Halle Berry 17 years ago

It’s hard to believe that Halle Berry’s been on my radar screen for about 20 years now.  I have lots of respect for her, so I am in no way picking on her (or her mother) by questioning some of the things she said in this article from Ebony magazine in 1992. I wonder if she still feels the same way today. I wonder if Nahla has had an impact on Halle’s concept of black, white, and biracial. I wonder if I’ll ever get to have a conversation with her about it!

Norment, Lynn. “Halle Barry: strictly business about show business.” Ebony. 1992

Confronting life’s obstacles is nothing new for Berry, who overcame the potentially damaging problem of being born to a Black father and White mother in a racist society.

Berry’s father left when Halle was 4, and she and her sister, Heidi, were raised by her mother, Judith. Race was never a problem, Berry says, growing up in Cleveland’s inner-city neighborhoods. All that changed when they moved to a racially mixed suburb and young Halle began hearing the taunts–“half-breed,” “mulatto” and “Oreo cookie”–and wondered what it all meant.

Judith Berry didn’t mince words.

“I’m White, and you are Black,” was her mother’s explanation. “Sure I can say that I’m biracial and technically I am,” says Halle, “but, as my mother said to me: ‘What do you see when you look in the mirror? You see what everyone else sees. They don’t know who your mother is, and they aren’t going to care.””

Since that conversation, Berry has called herself Black and now sees benefits from both of her heritages. She has little sympathy, she says, for individuals who use their biracial backgrounds as excuses for their troubles.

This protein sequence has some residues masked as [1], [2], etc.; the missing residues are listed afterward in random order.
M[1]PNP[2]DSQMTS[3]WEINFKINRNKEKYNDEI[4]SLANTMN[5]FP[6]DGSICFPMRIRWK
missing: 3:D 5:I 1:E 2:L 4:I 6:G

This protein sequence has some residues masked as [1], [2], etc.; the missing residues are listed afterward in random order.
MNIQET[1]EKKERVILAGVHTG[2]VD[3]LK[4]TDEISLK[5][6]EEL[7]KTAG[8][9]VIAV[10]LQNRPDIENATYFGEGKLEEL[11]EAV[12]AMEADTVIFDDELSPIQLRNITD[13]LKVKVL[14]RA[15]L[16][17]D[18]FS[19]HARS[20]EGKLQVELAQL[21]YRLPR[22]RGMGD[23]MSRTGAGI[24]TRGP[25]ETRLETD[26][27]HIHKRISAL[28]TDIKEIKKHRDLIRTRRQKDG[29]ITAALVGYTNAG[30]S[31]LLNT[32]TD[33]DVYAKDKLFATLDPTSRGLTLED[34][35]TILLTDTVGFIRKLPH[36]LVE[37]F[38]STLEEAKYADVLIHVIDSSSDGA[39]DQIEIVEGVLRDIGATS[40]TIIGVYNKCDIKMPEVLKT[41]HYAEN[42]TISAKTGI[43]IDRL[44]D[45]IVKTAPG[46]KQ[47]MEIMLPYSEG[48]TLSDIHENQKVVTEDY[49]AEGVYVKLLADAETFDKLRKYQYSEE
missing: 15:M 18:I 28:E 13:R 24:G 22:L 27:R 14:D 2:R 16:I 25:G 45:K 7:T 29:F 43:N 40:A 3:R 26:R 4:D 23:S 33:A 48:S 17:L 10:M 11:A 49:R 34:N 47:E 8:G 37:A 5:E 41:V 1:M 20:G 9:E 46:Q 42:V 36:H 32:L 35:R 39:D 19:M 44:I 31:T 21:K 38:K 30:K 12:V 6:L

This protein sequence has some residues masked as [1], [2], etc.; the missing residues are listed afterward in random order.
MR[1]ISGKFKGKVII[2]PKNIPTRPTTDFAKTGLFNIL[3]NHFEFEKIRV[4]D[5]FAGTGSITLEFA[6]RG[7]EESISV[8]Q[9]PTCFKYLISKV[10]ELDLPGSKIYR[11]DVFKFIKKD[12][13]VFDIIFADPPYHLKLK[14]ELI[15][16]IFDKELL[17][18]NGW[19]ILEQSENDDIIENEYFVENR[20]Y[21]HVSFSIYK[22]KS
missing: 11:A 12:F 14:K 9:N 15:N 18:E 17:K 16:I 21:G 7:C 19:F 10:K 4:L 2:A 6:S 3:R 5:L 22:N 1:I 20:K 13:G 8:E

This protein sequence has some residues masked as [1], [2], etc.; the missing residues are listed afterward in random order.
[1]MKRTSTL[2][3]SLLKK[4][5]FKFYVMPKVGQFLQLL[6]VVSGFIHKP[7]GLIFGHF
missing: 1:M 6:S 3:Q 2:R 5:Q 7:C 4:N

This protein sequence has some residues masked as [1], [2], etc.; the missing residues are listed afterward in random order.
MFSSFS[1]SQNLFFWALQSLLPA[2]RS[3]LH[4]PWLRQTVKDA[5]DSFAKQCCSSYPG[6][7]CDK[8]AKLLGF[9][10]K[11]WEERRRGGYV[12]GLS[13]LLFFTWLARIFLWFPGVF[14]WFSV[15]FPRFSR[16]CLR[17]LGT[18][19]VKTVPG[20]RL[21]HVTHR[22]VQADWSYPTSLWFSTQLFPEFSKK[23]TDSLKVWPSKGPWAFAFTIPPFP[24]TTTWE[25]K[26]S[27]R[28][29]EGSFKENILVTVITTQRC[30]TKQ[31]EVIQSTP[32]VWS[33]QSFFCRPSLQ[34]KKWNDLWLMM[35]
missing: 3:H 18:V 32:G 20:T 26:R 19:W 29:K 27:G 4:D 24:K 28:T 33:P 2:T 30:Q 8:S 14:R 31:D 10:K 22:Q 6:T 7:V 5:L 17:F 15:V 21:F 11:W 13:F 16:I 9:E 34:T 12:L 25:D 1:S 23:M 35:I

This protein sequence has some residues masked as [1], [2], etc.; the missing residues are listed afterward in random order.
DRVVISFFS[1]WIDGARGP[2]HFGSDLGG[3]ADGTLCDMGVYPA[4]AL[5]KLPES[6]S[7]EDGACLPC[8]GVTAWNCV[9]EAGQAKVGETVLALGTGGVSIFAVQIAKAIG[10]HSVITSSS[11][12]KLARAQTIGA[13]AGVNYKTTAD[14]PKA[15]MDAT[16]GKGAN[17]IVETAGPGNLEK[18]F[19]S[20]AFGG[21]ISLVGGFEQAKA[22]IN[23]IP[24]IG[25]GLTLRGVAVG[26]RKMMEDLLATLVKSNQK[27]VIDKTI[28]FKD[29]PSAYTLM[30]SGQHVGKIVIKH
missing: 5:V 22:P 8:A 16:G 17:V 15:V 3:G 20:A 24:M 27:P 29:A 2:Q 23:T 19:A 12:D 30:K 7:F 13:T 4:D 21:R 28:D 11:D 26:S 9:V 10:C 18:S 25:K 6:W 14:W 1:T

“I think the problems are made worse when people get on talk shows and make statements like, ‘I had a hard time because I was caught in the middle,” she says. “It doesn’t have to be that way. I think being biracial is one of the best things in the world.”

Norment, Lynn. “Halle Barry: strictly business about show business.” Ebony. 1992

I don’t really appreciate the “potentially damaging problem of being born to a Black father and White mother” statement. To me it seems like Norment had “tragic mulatto” on her mind when she wrote this.  When I look at that picture of Halle Berry and her mother, I can see the resemblance. I wonder if what other people see and care about still matters more to people than what they as an individual see and care about in terms of their own sense of self. I mean, my retort would be “when I look in the mirror I see you somewhere in my reflection, and why should I not care who my mother is because ‘they’ won’t?”

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20 thoughts on “Halle Berry 17 years ago

  1. “potentially DAMAGING problem?” That’s the 1st statement that struck me. Halle’s mom was probably just going along with societal views–back then. I don’t think that she meant any harm. I believe times are changing for the better. So it would be great to hear what Halle has to say about this today. Especially being that she has a child of her own. Would’nt she want her to learn how to embrace everything about herself?